There are junk drawers, and then there are old-house junk drawers. The first is universal to all American homes, from condos to cottages. Crammed with twist ties and stray screws, the standard junk drawer is a sanctuary for items we hoard out of practicality or affection or the nagging fear that this may come in handy some day (think of the hex key used once to assemble IKEA shelving).
But the old-house junk drawer is more than a household helper. It is a true survival kit, accumulating some very specific items that can’t be found in ordinary homes. Even its commonplace contents have uses unique to homes fitting that double-edged description, charming. In our house, some junk-drawer cardboard slipped under the torchère creates the optical illusion that the lamp is standing straight when it’s actually crooked but in line with the window frame. A piece of Velcro will latch the medicine cabinet until the bathroom reaches its turn in the renovation rotation.
Here’s what we count on finding in our own old-house junk drawer:
- Wire in two colors, brown for discreetly straightening wayward cabinet doors, green for invisibly snugging a fern into the alcove so visitors squeezing by in heavy coats won’t knock it over.
- Picture hangers that fit existing holes of varying sizes. In my home office, formerly a bedroom, the bulletin board hangs in a peculiar spot 8″ higher than the calendar, and the calendar hangs about 1/4″ from the bookshelf. But they won’t be rearranged more aesthetically because saving the plaster from unnecessary pounding is top priority.
- Packing tape, for returning those purchases that aren’t quite right but that could only have come from restorers’ mail-order catalogs and Web sites. The local Wal-Mart simply does not stock cast brass square cup casters.
- Rug tape, to keep area rugs artfully arranged to show off the hardwood floors. (And under the sink, the junk-drawer annex, hardwood floor cleaner, within easy reach during a red-wine-spill-induced panic.)
- Measuring tape, for the hold-your-breath moment when you bring home that flea-market console and pray that it really will fit perfectly in the dining room nook that’s juuuust too small for standard-sized pieces.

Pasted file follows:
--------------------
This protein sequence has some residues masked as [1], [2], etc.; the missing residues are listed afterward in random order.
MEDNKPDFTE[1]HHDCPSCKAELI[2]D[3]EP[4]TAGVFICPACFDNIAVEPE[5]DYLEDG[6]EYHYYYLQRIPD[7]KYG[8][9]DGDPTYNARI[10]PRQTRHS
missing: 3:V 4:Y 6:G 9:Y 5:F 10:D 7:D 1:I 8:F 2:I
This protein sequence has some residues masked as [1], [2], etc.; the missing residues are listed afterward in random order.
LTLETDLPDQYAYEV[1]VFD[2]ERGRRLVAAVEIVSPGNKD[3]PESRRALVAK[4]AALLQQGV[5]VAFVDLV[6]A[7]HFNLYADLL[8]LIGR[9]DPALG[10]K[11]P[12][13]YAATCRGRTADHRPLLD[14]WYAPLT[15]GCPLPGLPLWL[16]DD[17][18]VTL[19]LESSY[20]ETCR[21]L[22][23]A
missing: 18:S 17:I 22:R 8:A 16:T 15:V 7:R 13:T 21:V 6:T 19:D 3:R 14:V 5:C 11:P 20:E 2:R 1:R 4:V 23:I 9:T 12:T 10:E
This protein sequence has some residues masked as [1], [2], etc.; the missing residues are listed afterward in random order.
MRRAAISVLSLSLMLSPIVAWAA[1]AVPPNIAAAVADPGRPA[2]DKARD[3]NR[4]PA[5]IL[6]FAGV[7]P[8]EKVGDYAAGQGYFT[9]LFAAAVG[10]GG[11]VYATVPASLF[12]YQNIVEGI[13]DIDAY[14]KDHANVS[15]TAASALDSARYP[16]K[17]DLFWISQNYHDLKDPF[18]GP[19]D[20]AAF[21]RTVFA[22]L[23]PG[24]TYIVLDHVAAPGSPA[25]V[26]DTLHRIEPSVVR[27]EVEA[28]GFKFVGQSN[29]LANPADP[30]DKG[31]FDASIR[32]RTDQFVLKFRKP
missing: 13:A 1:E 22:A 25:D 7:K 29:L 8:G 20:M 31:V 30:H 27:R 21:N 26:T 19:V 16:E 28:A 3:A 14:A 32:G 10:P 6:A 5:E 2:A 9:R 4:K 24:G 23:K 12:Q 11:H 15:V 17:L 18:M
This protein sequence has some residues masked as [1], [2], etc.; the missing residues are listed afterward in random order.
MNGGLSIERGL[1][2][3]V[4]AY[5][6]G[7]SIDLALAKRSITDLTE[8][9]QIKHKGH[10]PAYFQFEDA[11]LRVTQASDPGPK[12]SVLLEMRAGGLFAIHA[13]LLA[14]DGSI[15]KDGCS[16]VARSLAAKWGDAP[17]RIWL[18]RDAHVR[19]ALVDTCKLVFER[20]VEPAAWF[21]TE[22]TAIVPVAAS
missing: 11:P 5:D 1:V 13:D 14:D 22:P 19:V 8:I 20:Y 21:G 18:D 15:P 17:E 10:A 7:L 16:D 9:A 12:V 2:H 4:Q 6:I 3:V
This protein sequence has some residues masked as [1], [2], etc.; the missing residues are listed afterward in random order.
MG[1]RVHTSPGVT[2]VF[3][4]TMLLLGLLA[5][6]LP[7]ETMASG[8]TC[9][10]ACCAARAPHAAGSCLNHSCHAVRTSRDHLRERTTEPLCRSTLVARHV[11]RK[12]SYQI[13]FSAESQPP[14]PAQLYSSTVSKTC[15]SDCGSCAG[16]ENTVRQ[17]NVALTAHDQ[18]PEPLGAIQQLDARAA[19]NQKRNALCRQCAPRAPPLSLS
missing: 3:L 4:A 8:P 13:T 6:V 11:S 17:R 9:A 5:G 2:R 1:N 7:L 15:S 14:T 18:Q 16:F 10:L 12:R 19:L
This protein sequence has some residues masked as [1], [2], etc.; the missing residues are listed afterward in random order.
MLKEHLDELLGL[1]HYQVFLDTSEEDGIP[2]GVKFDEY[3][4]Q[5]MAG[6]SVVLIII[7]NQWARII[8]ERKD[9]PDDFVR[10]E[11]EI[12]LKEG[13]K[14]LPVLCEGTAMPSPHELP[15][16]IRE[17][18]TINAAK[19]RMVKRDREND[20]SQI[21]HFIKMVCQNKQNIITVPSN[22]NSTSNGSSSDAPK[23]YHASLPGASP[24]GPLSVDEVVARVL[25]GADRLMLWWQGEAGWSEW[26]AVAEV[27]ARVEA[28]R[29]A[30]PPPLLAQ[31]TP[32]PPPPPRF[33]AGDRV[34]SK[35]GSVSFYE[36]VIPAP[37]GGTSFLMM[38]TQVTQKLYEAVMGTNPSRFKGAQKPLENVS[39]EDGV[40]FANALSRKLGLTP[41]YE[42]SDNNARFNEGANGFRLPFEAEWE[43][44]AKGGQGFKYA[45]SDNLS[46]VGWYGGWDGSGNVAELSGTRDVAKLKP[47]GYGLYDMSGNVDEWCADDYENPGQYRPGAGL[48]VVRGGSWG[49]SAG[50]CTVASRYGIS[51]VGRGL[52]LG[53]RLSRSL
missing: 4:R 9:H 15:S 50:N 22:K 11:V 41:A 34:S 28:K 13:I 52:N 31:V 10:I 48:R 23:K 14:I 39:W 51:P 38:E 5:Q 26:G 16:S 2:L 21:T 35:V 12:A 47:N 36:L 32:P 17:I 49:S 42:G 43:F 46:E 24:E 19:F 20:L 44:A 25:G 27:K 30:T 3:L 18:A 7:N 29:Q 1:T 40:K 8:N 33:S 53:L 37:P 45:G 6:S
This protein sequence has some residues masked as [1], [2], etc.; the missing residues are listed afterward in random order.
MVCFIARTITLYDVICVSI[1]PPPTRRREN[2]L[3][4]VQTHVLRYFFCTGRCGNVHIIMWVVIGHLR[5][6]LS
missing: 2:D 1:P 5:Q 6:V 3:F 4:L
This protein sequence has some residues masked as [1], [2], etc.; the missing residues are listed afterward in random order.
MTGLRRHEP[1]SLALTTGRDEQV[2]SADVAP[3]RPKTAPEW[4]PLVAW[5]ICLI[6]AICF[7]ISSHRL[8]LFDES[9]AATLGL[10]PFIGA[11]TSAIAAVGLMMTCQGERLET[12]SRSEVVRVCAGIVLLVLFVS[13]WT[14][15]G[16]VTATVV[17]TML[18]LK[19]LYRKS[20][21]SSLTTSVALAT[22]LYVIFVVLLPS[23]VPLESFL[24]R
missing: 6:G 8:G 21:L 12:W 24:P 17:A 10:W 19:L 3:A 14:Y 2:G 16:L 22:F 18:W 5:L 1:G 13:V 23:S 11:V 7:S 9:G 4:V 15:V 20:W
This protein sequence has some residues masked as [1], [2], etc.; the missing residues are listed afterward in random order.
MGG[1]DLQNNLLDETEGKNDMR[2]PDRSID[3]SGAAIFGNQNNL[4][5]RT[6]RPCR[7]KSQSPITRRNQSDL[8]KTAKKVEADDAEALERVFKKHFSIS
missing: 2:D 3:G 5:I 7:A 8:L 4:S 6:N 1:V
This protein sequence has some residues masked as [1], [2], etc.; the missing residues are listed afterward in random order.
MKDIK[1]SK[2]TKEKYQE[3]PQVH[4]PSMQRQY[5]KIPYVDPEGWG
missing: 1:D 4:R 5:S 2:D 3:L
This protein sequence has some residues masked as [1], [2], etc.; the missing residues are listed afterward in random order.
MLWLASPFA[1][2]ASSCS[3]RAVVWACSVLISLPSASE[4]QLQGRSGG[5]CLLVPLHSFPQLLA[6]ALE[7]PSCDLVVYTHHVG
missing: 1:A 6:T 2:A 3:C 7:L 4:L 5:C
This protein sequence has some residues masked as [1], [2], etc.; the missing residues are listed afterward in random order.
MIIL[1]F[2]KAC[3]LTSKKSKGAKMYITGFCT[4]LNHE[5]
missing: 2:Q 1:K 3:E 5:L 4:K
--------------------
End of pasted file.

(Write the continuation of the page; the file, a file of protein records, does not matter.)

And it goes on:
- Abandoned cat toys. Let’s face it. While cats accessorize the parlor so beautifully, they show affinity for certain toys for 10-minute segments. After that, complete rejection.
- Crazy Glue. Sure, it never really works. But when the cat knocks the majolica vase off the built-ins, we can dream, can’t we?
- Flashlight, to give the man of the house some light when heês sent into the basement crawl space to retrieve the cat who bolted after breaking the vase. The dark recesses of old houses mean that junk-drawer flashlights are for more than power outages. A colleague of mine who lives in an old house once followed a flashlight beam on the trail of a pitifully mewing but out-of-sight cat and discovered a hidden cistern in his basement.
- S-hooks, because our closets (all two of them) refuse to conform to the organizing gadgets and gear that have miraculously decluttered everyone else’s homes. We continue to rely on our wits, using s-hooks in organizing schemes that involve hanging baskets from shelves and hardware from pegboards.
- Sharpies, for marking the baskets and pegboards so we can find things once they’re organized. The organizing craze seems to have bypassed the classic junk drawer, but all those DIY websites like to imply that reform is possible. The basic gist of their junk drawer organizing tips: Arrange stuff by category, line drawer with egg cartons, put stuff in. What they don’t say: Wait three months. Note return of disarray.
- Paint samples from past projects, in case we need to reference the colors again. They live in the junk drawer because we know, in our heart of hearts, that we never will get around to gathering all those details in a renovation journal.
And for the benefit of future generations, I would add one junk-drawer contribution that could be the most important of all. If we’re lucky, our restoration projects have uncovered inscriptions on the walls by plumbers from 1910 and homeowners from 1930. These messages from the past reveal linkages, affirming our place in the chain of owners who have loved, hated, neglected, abused, or coddled our beautiful homes. As we renovate and restore, we can memorialize our place in the chain of ownership by inscribing the bare walls with our names, there for future renovators to uncover, and written with—what else—a pencil pulled from the junk drawer.
M. Diane McCormick, her husband, and cat live in Harrisburg, Pennsylvania. She is president of Historic Harrisburg Association, a preservation advocacy organization.Published in: Old-House Journal May/June 2005